Album Review: Circles by Mac Miller
By Koleman Werner (dj moosethatstuff)
Ugh. ok. Here it goes.
This one was tough.
Let me preface this review by saying that I legitimately cried 3 separate times going through this album to write this review.
It’s been about 16 months since we lost the incomparable rapper, singer, song writer, producer Mac Miller and personally, life hasn’t been the same since.
Mac was the first artist I ever bought a song off iTunes for in 6th grade, and mixtapes of his such as Faces, as well as albums like Watching Movies with the Sound Off, have had a profound impact on the way I have grown up, the way I view the world, and how I live my life in general.
It’s rare sometimes that someone like myself who listens to an immense amount of music, especially Hip Hop and R&B, that I was able to form such an intense bond with the artist and the material, that I was naturally devastated when I had learned of his untimely and tragic death on September 7 of 2018 at the age of 26.
Mac was coming off the heels of what I believed to be one of his most fleshed out and personal projects in quite some time in 2018’s Swimming, which only left me to fantasize about what we would never be able to hear, as Mac had an industry reputation of having an insane amount of unreleased catalogue even while he was still with us.
But here we are.
Circles, was supposed to be and now is the companion piece to Swimming, (“Swimming in Circles”), and we are able to digest this project largely in part to contributions made by producer and composer Jon Brion, whom Mac had been frequently working with prior to his passing away. Brion in a recent interview with Zane Lowe on Beats 1 radio, stated that yes he sequenced and put finishing touches on the album, but that it was largely in part finished before we lost Mac.
This news was delightful to me because I always am uneasy when posthumous albums are released, mostly because it is hard to tell whether or not the body of work represents the artists true vision of what it was supposed to be.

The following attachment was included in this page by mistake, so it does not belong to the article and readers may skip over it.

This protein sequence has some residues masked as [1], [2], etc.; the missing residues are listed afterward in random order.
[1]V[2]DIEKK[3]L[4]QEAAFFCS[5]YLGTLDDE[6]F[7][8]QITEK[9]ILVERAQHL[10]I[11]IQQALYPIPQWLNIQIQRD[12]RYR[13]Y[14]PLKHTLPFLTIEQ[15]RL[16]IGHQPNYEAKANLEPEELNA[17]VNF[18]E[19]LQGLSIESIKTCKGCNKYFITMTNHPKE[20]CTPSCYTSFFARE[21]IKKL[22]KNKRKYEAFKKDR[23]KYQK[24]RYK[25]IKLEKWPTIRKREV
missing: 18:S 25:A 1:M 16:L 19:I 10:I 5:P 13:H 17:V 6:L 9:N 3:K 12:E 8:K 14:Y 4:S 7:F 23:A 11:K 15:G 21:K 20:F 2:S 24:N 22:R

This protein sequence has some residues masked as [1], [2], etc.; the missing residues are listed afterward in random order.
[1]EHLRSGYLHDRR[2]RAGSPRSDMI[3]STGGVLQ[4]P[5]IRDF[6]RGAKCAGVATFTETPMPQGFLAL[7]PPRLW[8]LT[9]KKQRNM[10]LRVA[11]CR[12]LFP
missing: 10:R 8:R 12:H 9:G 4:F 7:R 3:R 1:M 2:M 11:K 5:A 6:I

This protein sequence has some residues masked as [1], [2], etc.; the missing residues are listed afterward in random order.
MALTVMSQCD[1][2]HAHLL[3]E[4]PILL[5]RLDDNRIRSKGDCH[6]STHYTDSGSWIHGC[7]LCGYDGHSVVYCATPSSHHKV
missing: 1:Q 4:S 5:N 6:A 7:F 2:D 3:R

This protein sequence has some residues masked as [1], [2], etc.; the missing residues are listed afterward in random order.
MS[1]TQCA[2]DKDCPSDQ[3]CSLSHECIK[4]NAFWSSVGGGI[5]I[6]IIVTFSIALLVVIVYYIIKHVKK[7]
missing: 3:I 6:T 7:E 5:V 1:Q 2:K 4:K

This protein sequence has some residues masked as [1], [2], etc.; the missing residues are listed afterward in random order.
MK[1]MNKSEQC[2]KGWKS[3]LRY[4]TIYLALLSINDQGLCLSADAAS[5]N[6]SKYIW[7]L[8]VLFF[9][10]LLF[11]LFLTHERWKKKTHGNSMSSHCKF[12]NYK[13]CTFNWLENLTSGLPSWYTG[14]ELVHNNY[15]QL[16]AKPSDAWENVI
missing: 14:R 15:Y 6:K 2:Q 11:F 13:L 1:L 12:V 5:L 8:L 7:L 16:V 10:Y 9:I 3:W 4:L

I am happy and relieved to say that this sounds like it is far from the case, because Circles is in every sense, utterly beautiful.
Circles is Mac Miller’s full realization of himself as a true singer, songwriter, and producer, and does an incredible job at continuing the themes put in place on Swimming from a lyrical and production standpoint, as well as continuing his overarching artistic themes of seamlessly blending Hip Hop, Soul, and R&B.
It’s hard to not view and take in this album through the “loss” lens, because the lyrics are so melancholy, but wow is this some of Mac’s best songwriting being showcased here. On the record’s lead single “Good News,” Mac opens the track with,
“I spent the whole day in my head, Do a little spring cleanin’, I’m always too busy dreamin’, Well, maybe I should wake up instead.”
The moment I heard that I swear to god I started bawling.
Production wise, Circles is glossy, and polished, but also washed out just like much of Swimming. Simplistic, but not simple enough to be one dimensional. Lots of synths and guitars and pianos are featured with marching drums to keep the rhythm.
Circles features upbeat cuts like “Complicated,” and “Blue World,” the latter of which features a mesmerizing gated synth melody that is instant ear candy, but also insanely personal and lonely cuts like “Woods,” “Good News,” the record’s outro “Once a Day,” and “That’s On Me,” which honestly sounds like it could’ve been a Beatles track.
“Surf,” the penultimate song of the batch, is bouncy and vibey and has this incredible compressed electric guitar that comes in and out of the pocket as Mac gloomily croons about taking a step back to view his life and gives us a look in on his self-esteem issues.
To be honest, the whole record is extremely personal and makes me ache for the person that this came from because I know exactly what he was feeling and going through.
Mac Miller has a near flawless discography, and Circles is the perfect 12 track bookend for one of the most talented artists of our generation. There was so much that could have gone wrong with this release, but I am overjoyed that there is so much that is right with it.
We miss you and love you Mac.
Rest In Peace Malcom James McCormick.